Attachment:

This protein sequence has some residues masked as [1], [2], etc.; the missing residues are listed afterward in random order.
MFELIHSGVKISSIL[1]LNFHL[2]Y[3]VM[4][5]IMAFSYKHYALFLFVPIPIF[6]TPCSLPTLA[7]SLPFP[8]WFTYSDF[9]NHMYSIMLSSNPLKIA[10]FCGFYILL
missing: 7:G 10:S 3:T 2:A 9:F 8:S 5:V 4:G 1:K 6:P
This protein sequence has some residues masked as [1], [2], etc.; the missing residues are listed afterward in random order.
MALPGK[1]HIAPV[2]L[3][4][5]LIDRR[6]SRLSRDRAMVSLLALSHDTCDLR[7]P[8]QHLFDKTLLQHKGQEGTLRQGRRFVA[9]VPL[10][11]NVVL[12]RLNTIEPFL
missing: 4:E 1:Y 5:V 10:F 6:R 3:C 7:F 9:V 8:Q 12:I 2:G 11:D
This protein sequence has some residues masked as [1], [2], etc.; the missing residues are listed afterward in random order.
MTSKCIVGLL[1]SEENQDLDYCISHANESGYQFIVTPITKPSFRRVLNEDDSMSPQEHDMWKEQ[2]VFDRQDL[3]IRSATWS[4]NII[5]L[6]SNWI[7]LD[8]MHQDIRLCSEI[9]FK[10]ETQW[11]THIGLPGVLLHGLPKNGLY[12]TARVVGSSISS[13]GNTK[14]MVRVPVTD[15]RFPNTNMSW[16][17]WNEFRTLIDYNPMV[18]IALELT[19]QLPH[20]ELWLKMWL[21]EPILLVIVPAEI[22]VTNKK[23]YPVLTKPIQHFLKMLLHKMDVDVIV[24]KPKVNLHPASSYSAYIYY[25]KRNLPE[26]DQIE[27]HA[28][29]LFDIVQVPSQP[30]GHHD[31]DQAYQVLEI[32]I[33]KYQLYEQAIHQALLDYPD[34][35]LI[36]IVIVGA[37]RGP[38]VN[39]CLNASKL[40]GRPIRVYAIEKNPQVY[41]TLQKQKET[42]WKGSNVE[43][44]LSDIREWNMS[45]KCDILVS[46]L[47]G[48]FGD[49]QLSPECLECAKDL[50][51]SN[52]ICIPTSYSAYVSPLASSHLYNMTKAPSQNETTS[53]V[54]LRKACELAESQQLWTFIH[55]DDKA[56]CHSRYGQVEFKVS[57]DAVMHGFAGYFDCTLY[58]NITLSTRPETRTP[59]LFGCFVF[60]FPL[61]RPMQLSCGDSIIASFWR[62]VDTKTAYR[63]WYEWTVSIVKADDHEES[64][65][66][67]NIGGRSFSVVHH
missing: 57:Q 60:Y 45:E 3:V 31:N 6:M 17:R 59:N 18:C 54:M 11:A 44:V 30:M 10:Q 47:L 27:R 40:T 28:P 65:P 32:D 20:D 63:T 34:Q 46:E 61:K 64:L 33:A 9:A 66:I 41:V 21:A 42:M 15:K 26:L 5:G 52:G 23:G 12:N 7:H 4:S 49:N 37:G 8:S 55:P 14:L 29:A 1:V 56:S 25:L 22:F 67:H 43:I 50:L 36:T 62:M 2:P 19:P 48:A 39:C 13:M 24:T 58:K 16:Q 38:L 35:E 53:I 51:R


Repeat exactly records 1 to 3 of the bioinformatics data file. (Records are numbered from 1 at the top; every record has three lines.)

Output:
This protein sequence has some residues masked as [1], [2], etc.; the missing residues are listed afterward in random order.
MFELIHSGVKISSIL[1]LNFHL[2]Y[3]VM[4][5]IMAFSYKHYALFLFVPIPIF[6]TPCSLPTLA[7]SLPFP[8]WFTYSDF[9]NHMYSIMLSSNPLKIA[10]FCGFYILL
missing: 7:G 10:S 3:T 2:A 9:F 8:S 5:V 4:G 1:K 6:P
This protein sequence has some residues masked as [1], [2], etc.; the missing residues are listed afterward in random order.
MALPGK[1]HIAPV[2]L[3][4][5]LIDRR[6]SRLSRDRAMVSLLALSHDTCDLR[7]P[8]QHLFDKTLLQHKGQEGTLRQGRRFVA[9]VPL[10][11]NVVL[12]RLNTIEPFL
missing: 4:E 1:Y 5:V 10:F 6:R 3:C 7:F 9:V 8:Q 12:I 2:G 11:D
This protein sequence has some residues masked as [1], [2], etc.; the missing residues are listed afterward in random order.
MTSKCIVGLL[1]SEENQDLDYCISHANESGYQFIVTPITKPSFRRVLNEDDSMSPQEHDMWKEQ[2]VFDRQDL[3]IRSATWS[4]NII[5]L[6]SNWI[7]LD[8]MHQDIRLCSEI[9]FK[10]ETQW[11]THIGLPGVLLHGLPKNGLY[12]TARVVGSSISS[13]GNTK[14]MVRVPVTD[15]RFPNTNMSW[16][17]WNEFRTLIDYNPMV[18]IALELT[19]QLPH[20]ELWLKMWL[21]EPILLVIVPAEI[22]VTNKK[23]YPVLTKPIQHFLKMLLHKMDVDVIV[24]KPKVNLHPASSYSAYIYY[25]KRNLPE[26]DQIE[27]HA[28][29]LFDIVQVPSQP[30]GHHD[31]DQAYQVLEI[32]I[33]KYQLYEQAIHQALLDYPD[34][35]LI[36]IVIVGA[37]RGP[38]VN[39]CLNASKL[40]GRPIRVYAIEKNPQVY[41]TLQKQKET[42]WKGSNVE[43][44]LSDIREWNMS[45]KCDILVS[46]L[47]G[48]FGD[49]QLSPECLECAKDL[50][51]SN[52]ICIPTSYSAYVSPLASSHLYNMTKAPSQNETTS[53]V[54]LRKACELAESQQLWTFIH[55]DDKA[56]CHSRYGQVEFKVS[57]DAVMHGFAGYFDCTLY[58]NITLSTRPETRTP[59]LFGCFVF[60]FPL[61]RPMQLSCGDSIIASFWR[62]VDTKTAYR[63]WYEWTVSIVKADDHEES[64][65][66][67]NIGGRSFSVVHH
missing: 57:Q 60:Y 45:E 3:V 31:N 6:M 17:R 59:N 18:C 54:M 11:A 44:V 30:M 10:Q 47:L 27:R 40:T 28:P 65:P 32:D 20:D 63:T 34:Q 46:E 61:K 64:L 33:A 9:A 66:I 41:V 21:A 42:M 15:K 26:L 5:G 52:G 23:G 12:N 7:H 4:S 49:N 37:G 8:S 55:P 14:L 29:A 1:V 56:S 25:L 22:F 67:H 43:I 50:L 36:T 62:M 2:P 19:P 48:A 39:C 13:M 24:T 58:K 16:Q 38:L 35:E 53:I 51:R